The agent will let you know what they want to see. Even with an affirmative response, they don’t always ask for a full manuscript. A nonfiction a course in miracles hasn’t been written yet in most cases, so there isn’t a manuscript to send. What publishers and agents will ask for is a proposal for your nonfiction book.
Who will buy your book and why. Include the demographics of your potential readers and how many of them there are. If you can, quote statistics, such as baseball is the most often viewed sport on TV with x million people watching. Or x number of people attend arts and crafts shows a year. Or $xxx dollars of revenues are generated by customers buying garden tools. Whatever is relevant to your book’s topic.
Similar books that have been published in the last year or that will be coming out soon. You can get an idea of soon-to-be published books by going to amazon.com, and searching under key words. When you get a listing of books that you think are similar to yours, then rank by publication date.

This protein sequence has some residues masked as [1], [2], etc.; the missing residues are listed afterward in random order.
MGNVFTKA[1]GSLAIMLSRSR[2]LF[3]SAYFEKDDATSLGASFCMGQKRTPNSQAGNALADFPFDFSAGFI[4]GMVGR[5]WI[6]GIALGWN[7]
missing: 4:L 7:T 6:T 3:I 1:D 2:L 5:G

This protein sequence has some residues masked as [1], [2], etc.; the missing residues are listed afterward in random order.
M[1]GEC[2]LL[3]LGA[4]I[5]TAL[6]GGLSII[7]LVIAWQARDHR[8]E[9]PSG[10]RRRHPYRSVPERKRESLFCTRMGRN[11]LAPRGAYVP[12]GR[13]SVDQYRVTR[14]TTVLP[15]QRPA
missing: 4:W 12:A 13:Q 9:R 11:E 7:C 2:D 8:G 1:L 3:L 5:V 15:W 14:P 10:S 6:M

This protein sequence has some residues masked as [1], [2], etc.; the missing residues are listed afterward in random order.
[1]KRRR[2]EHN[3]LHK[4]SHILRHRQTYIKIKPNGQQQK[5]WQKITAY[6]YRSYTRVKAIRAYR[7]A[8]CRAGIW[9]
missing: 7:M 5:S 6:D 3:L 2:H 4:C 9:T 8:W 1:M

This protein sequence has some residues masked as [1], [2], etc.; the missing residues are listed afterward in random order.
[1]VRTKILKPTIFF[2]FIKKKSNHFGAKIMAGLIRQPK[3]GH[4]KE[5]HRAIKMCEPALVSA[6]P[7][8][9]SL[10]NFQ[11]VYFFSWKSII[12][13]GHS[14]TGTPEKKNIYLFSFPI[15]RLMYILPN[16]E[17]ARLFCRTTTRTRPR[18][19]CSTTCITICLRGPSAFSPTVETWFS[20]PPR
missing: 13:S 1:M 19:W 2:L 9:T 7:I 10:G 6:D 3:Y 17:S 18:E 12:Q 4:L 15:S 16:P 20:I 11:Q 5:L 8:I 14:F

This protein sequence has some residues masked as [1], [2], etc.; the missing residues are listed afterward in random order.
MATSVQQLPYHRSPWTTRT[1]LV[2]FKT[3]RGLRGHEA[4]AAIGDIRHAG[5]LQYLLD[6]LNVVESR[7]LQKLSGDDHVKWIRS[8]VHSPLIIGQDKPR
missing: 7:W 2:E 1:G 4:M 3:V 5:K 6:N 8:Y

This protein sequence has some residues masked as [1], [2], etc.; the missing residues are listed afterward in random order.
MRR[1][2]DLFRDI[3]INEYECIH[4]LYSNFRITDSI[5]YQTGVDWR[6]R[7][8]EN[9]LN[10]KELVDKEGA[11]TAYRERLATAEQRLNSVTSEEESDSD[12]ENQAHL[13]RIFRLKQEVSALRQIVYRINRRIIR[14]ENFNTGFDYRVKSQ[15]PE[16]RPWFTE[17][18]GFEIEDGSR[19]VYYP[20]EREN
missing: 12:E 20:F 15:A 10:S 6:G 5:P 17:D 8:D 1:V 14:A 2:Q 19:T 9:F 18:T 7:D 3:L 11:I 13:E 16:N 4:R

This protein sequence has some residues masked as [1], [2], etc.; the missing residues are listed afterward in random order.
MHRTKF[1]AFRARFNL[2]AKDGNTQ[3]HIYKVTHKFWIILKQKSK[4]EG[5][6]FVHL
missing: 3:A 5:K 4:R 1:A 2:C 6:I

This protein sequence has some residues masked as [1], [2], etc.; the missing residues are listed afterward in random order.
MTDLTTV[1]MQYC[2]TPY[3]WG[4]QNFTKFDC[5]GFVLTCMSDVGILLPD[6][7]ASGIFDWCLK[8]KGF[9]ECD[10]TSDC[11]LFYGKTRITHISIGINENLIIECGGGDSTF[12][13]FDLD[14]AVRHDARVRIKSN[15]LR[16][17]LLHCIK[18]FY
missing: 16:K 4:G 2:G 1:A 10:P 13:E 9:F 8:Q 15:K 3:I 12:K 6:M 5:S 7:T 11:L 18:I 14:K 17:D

Include the title, author, ISBN, and a brief description. Then state why your book is better or what your book addresses that the competition doesn’t.
Go to the library and read currently available books you feel are competitive to yours. Again include the title, author, ISBN, and a brief description. Then state why your book is better or what your book addresses that the competition doesn’t.
What you will do for promotion. How will you market your book? Be specific. If you are willing to give seminars or speak at events, try to line up a few. Publishers want authors that actively market their own books. This doesn’t mean that you have to spend money, but it does mean you have to expend effort.
Pretty self explanatory. What makes you the best author to write this book. This is not a resume; include what is relevant to the topic of the book. If you have previous books published list them, with a short description.